Expert knowledge on Covid-19 has played an essential role in policy-making since the beginning of the pandemic. An international survey aims to identify new ways of dealing with the opportunities and long-term effects of the crisis.
What are our visions for the future? How do we want to live, and what possibilities does technology offer us? Foresight studies deal with tomorrow’s possibilities in order to create a multi-layered, livable present.
A taxi without a driver, a pizza delivered to us by drone, meat out of the laboratory – these are but some of countless future scenarios popping up in the public disourse. If politicians want to know what socio-technical developments are currently really relevant, they need special expertise. In many countries, including Austria, Parliament draws on foresight knowledge for this purpose: since 2017, the ITA has supported the Austrian Parliament in identifying the most important new developments: On the basis of a broad horizon scanning process, MEPs are systematically informed in bi-annual monitoring reports.
The ITA’s foresight studies ask questions such as: Is the technology already functional or only in the development stage? How important will the technology be for Austria in the next ten years? Industry research usually only focuses on "technological readiness", i.e. when a certain technology is "ready for the market". Foresight deliberately chooses a broader approach here.
When it comes to the future, not only science and politics, but also the people should have their say in order to formulate social needs more clearly. To capture and use the knowledge of citizens, we have developed new scientific methods: In the CIVISTI project, for example, the aim was to develop visions for a life in Europe in 2050. The values and everyday knowledge of lay people are linked with the knowledge of experts in order to define topics relevant to the future.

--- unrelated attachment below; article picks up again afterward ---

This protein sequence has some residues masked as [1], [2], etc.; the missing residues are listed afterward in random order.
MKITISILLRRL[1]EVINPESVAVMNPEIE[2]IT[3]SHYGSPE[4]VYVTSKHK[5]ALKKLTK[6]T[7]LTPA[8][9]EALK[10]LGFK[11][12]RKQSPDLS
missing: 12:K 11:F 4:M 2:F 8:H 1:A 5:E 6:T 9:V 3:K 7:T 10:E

Most recently, the EU project CIMULACT thousands of citizens in 30 European countries came together in workshops to produce and evaluate visions and scenarios for the future. These scenarios where then handed over to experts, who used them as the basis for new research topics as input for future EU programmes. Among the suggestions where topics such as "individualised medicine", "equal access to the health system" or "sustainable transport solutions in passenger and freight transport".
At the ITA, we believe that participation approaches such as this are crucial for defining the conditions for a safe, environmentally friendly and socially acceptable future.